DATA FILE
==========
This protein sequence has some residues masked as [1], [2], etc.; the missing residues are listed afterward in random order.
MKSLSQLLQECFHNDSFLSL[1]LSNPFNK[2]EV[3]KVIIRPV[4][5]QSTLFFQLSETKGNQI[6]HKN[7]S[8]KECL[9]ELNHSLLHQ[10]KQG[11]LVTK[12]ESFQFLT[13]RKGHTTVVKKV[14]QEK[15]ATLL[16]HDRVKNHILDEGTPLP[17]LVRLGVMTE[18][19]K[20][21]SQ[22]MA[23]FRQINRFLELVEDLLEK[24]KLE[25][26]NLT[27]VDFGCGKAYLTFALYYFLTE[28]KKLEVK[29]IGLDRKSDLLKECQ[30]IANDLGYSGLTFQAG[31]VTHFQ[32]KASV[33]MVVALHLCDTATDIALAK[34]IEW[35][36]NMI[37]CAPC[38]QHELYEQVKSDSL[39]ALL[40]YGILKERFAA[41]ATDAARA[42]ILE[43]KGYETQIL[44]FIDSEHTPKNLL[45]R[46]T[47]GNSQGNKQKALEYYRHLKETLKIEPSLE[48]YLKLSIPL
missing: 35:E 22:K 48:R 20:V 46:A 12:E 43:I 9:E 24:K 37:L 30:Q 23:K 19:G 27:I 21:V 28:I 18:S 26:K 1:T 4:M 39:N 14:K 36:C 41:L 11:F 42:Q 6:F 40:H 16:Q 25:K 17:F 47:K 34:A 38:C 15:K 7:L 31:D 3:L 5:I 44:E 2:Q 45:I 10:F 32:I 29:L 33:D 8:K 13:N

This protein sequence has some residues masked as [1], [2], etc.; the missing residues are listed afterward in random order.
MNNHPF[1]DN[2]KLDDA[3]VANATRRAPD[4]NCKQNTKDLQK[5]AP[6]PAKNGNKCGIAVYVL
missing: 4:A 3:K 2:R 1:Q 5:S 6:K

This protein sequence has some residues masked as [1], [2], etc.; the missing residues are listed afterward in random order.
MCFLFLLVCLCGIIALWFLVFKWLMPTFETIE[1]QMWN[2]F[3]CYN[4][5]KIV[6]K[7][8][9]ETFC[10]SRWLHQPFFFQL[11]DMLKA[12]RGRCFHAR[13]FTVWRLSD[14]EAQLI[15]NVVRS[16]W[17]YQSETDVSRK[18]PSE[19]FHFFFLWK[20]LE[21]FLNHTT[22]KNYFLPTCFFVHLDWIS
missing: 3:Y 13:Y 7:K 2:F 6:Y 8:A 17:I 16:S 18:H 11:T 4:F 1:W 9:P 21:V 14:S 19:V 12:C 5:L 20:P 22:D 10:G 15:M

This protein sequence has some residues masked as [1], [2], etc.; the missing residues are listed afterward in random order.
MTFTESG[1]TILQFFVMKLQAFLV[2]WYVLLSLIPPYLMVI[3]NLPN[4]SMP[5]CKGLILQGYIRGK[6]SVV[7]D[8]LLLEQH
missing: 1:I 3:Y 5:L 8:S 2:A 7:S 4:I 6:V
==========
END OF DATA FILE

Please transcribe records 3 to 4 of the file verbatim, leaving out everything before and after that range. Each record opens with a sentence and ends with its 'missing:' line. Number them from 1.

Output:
This protein sequence has some residues masked as [1], [2], etc.; the missing residues are listed afterward in random order.
MCFLFLLVCLCGIIALWFLVFKWLMPTFETIE[1]QMWN[2]F[3]CYN[4][5]KIV[6]K[7][8][9]ETFC[10]SRWLHQPFFFQL[11]DMLKA[12]RGRCFHAR[13]FTVWRLSD[14]EAQLI[15]NVVRS[16]W[17]YQSETDVSRK[18]PSE[19]FHFFFLWK[20]LE[21]FLNHTT[22]KNYFLPTCFFVHLDWIS
missing: 3:Y 13:Y 7:K 2:F 6:Y 8:A 17:I 16:S 18:H 11:T 4:F 1:W 9:P 21:V 14:S 19:V 12:C 5:L 20:P 22:D 10:G 15:M

This protein sequence has some residues masked as [1], [2], etc.; the missing residues are listed afterward in random order.
MTFTESG[1]TILQFFVMKLQAFLV[2]WYVLLSLIPPYLMVI[3]NLPN[4]SMP[5]CKGLILQGYIRGK[6]SVV[7]D[8]LLLEQH
missing: 1:I 3:Y 5:L 8:S 2:A 7:S 4:I 6:V